This document, produced by the Iraq Inter-Cluster Coordination Group (ICCG), summarizes gaps in the humanitarian response in 2020 and associated challenges in implementing humanitarian activities in line with the 2020 HRP. The summary is based on inputs by eight clusters and two sub-clusters.
In the 2020 humanitarian response plan, humanitarian partners set out to cover the critical needs of 1.8 million people living in 63 districts out of Iraq’s total 101 districts. Despite the onset of the COVID-19 pandemic, humanitarian partners reached 1.4 million people (81 per cent of the target) in 2020, with 92 per cent of funding requirements having been met. However, the response gaps were found to be more pronounced for some population groups and in some locations of the country. While partners managed to reach all IDPs living in camps, the response gap was particularly high among out-of-camp IDPs in acute need (291,000 people out of 429,000 people targeted were reached, or 68 per cent) and returnees in acute need (878,000 people out of the 1.2 million people targeted were reached, or 74 per cent).2
In a context where COVID-19 increased vulnerabilities, especially among IDPs out-of-camp and returnees, and where sudden camp closures continue to lead to an increase in the number of IDPs out-of-camp and returnees, understanding collectively where the gaps were in 2020, who was affected by these gaps and why they occurred in the first place is paramount to inform the response in 2021. In this analysis, a response gap is considered significant when less than 75 per cent of the target was reached or more than 1,000 people were not reached.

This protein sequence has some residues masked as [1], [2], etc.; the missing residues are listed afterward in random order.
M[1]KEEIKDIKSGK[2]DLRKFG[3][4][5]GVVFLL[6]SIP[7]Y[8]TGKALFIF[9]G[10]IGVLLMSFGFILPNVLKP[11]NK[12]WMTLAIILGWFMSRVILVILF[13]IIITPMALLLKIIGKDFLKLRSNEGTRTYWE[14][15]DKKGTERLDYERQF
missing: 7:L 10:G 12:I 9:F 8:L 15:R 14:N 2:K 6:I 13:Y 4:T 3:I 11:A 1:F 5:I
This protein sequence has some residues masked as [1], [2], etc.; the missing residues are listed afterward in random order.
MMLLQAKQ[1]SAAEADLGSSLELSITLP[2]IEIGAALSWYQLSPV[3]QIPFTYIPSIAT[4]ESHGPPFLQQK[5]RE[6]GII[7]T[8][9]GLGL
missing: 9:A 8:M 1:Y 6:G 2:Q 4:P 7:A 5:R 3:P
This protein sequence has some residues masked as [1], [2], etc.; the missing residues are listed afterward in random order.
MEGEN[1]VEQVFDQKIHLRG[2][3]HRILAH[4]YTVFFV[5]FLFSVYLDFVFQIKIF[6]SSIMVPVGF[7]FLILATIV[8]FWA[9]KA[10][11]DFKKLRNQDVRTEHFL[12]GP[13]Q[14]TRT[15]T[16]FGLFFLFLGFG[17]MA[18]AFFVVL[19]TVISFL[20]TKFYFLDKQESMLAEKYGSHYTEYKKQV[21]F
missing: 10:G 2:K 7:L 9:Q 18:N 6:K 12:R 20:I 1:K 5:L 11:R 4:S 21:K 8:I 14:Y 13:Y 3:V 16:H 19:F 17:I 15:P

What were the gaps?
All clusters experienced some gaps in their response, ranging between as few as 10 people to as many as 77,000 people not assisted as per the original plans. The overall gap of 0.4 million people includes primarily people targeted with health, food, protection, shelter and NFI, and water, sanitation and hygiene support in 2020. At a district level, the highest response gaps were most frequently reported by the Health, Food Security, Protection (including HLP, Mine Action, GBV and Child Protection), Shelter/NFI and WASH Clusters. This is hardly surprising considering that these clusters had the highest targets in 2020. Additionally, the Health, Protection and Shelter/NFI Clusters noted that some response gaps may have been impacted by challenges in reporting and adjusting modality of response: health services are not provided on the basis of displacement status (and under-reach or over-reach is therefore likely) and displacement status is self- reported by the individual receiving assistance, while protection interventions could not be done at community level, with many of the community-based activities stopped due to the pandemic; finally shelter interventions generally take longer to complete with many of the projects ongoing in early 2021 not yet being reported. Of a total of 59 monitored activities,3 clusters achieved less than 50 per cent of the target for about 30 activities (see Table 1).
- UN Office for the Coordination of Humanitarian Affairs
- To learn more about OCHA's activities, please visit https://www.unocha.org/.